author = "Wei Guo and Bangyou Zheng and Potgieter, {Andries B.} and Julien Diot and Kakeru Watanabe and Koji Noshita and Jordan, {David R.} and Xuemin Wang and James Watson and Seishi Ninomiya and Chapman, {Scott C.}",
year = "2018",
month = "1",
day = "1",
doi = "10.3389/fpls.2018.01544",
language = "English",
volume = "871",
journal = "Frontiers in Plant Science",
issn = "1664-462X",
publisher = "Frontiers Media S. A.",

}

TY - JOUR

T1 - Aerial imagery analysis – Quantifying appearance and number of sorghum heads for applications in breeding and agronomy

AU - Guo, Wei

AU - Zheng, Bangyou

AU - Potgieter, Andries B.

AU - Diot, Julien

AU - Watanabe, Kakeru

AU - Noshita, Koji

AU - Jordan, David R.

AU - Wang, Xuemin

AU - Watson, James

AU - Ninomiya, Seishi

AU - Chapman, Scott C.

PY - 2018/1/1

Y1 - 2018/1/1

N2 - Sorghum (Sorghum bicolor L. Moench) is a C4 tropical grass that plays an essential role in providing nutrition to humans and livestock, particularly in marginal rainfall environments. The timing of head development and the number of heads per unit area are key adaptation traits to consider in agronomy and breeding but are time consuming and labor intensive to measure. We propose a two-step machine-based image processing method to detect and count the number of heads from high-resolution images captured by unmanned aerial vehicles (UAVs) in a breeding trial. To demonstrate the performance of the proposed method, 52 images were manually labeled; the precision and recall of head detection were 0.87 and 0.98, respectively, and the coefficient of determination (R2) between the manual and new methods of counting was 0.84. To verify the utility of the method in breeding programs, a geolocation-based plot segmentation method was applied to pre-processed ortho-mosaic images to extract >1000 plots from original RGB images. Forty of these plots were randomly selected and labeled manually; the precision and recall of detection were 0.82 and 0.98, respectively, and the coefficient of determination between manual and algorithm counting was 0.56, with the major source of error being related to the morphology of plants resulting in heads being displayed both within and outside the plot in which the plants were sown, i.e., being allocated to a neighboring plot. Finally, the potential applications in yield estimation from UAV-based imagery from agronomy experiments and scouting of production fields are also discussed.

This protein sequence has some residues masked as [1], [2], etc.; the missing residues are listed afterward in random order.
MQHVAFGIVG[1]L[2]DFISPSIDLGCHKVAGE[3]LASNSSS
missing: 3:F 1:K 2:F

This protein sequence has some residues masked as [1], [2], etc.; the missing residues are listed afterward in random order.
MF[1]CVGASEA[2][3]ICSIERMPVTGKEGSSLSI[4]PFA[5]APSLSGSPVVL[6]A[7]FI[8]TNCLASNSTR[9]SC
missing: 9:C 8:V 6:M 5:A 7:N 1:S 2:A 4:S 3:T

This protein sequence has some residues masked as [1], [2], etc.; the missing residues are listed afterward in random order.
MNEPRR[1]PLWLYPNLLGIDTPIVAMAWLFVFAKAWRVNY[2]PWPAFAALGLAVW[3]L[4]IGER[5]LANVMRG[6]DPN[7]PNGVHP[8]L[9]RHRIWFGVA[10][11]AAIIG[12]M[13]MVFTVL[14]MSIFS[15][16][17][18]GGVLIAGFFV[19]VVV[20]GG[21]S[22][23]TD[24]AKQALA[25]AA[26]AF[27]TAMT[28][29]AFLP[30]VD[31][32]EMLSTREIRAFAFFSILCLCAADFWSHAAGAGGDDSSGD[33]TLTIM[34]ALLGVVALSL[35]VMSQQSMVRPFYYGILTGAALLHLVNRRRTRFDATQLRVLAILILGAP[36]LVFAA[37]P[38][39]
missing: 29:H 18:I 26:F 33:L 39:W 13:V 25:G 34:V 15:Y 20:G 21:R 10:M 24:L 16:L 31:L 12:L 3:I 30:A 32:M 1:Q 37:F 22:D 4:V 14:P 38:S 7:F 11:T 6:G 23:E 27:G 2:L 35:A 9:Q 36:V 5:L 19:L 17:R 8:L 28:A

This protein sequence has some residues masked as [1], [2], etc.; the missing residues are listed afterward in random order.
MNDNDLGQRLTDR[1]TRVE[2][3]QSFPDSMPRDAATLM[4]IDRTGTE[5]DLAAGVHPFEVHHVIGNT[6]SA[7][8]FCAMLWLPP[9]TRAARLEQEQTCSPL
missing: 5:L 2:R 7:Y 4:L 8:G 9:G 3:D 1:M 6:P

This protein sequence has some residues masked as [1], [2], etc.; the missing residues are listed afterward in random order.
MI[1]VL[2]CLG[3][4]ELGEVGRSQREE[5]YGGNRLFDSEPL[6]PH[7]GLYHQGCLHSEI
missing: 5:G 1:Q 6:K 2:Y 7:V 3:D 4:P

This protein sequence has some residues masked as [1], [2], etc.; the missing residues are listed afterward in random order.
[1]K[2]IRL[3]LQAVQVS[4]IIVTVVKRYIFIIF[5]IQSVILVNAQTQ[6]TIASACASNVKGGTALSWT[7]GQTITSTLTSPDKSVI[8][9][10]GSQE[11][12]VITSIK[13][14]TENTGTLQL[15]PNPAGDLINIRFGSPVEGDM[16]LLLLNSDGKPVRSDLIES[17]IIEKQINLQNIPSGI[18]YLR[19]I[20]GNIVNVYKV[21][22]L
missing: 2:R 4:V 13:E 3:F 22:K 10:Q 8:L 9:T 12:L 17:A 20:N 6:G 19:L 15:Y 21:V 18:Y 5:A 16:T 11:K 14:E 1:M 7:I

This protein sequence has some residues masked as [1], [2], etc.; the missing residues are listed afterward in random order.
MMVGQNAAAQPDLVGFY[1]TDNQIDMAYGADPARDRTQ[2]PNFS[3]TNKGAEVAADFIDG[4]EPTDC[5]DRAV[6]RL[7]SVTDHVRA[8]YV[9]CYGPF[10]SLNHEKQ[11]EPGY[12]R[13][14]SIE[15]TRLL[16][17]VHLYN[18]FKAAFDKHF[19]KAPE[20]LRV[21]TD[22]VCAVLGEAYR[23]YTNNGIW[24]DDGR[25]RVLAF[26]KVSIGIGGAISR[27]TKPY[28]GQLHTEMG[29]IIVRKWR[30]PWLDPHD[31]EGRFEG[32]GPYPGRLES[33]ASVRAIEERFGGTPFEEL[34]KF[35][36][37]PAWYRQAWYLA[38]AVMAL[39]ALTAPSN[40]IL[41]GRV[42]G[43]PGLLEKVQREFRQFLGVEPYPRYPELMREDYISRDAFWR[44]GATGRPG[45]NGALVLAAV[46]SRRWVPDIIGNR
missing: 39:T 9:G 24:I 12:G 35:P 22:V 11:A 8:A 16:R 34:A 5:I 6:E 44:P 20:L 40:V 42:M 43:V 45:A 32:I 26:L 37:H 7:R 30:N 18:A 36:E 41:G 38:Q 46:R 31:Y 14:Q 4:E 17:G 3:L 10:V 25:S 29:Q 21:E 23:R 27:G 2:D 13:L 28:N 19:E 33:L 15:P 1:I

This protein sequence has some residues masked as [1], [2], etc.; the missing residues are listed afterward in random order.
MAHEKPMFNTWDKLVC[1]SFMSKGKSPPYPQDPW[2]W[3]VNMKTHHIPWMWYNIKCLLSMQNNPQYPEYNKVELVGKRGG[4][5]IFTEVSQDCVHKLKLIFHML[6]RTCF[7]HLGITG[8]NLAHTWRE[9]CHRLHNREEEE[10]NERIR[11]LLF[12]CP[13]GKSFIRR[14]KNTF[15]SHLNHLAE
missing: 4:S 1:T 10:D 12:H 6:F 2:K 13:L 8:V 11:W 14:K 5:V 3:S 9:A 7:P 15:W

AB - Sorghum (Sorghum bicolor L. Moench) is a C4 tropical grass that plays an essential role in providing nutrition to humans and livestock, particularly in marginal rainfall environments. The timing of head development and the number of heads per unit area are key adaptation traits to consider in agronomy and breeding but are time consuming and labor intensive to measure. We propose a two-step machine-based image processing method to detect and count the number of heads from high-resolution images captured by unmanned aerial vehicles (UAVs) in a breeding trial. To demonstrate the performance of the proposed method, 52 images were manually labeled; the precision and recall of head detection were 0.87 and 0.98, respectively, and the coefficient of determination (R2) between the manual and new methods of counting was 0.84. To verify the utility of the method in breeding programs, a geolocation-based plot segmentation method was applied to pre-processed ortho-mosaic images to extract >1000 plots from original RGB images. Forty of these plots were randomly selected and labeled manually; the precision and recall of detection were 0.82 and 0.98, respectively, and the coefficient of determination between manual and algorithm counting was 0.56, with the major source of error being related to the morphology of plants resulting in heads being displayed both within and outside the plot in which the plants were sown, i.e., being allocated to a neighboring plot. Finally, the potential applications in yield estimation from UAV-based imagery from agronomy experiments and scouting of production fields are also discussed.

UR - http://www.scopus.com/inward/record.url?scp=85058787073&partnerID=8YFLogxK

UR - http://www.scopus.com/inward/citedby.url?scp=85058787073&partnerID=8YFLogxK

U2 - 10.3389/fpls.2018.01544

DO - 10.3389/fpls.2018.01544

M3 - Article

AN - SCOPUS:85058787073

VL - 871

JO - Frontiers in Plant Science

JF - Frontiers in Plant Science

SN - 1664-462X

M1 - 1544

ER -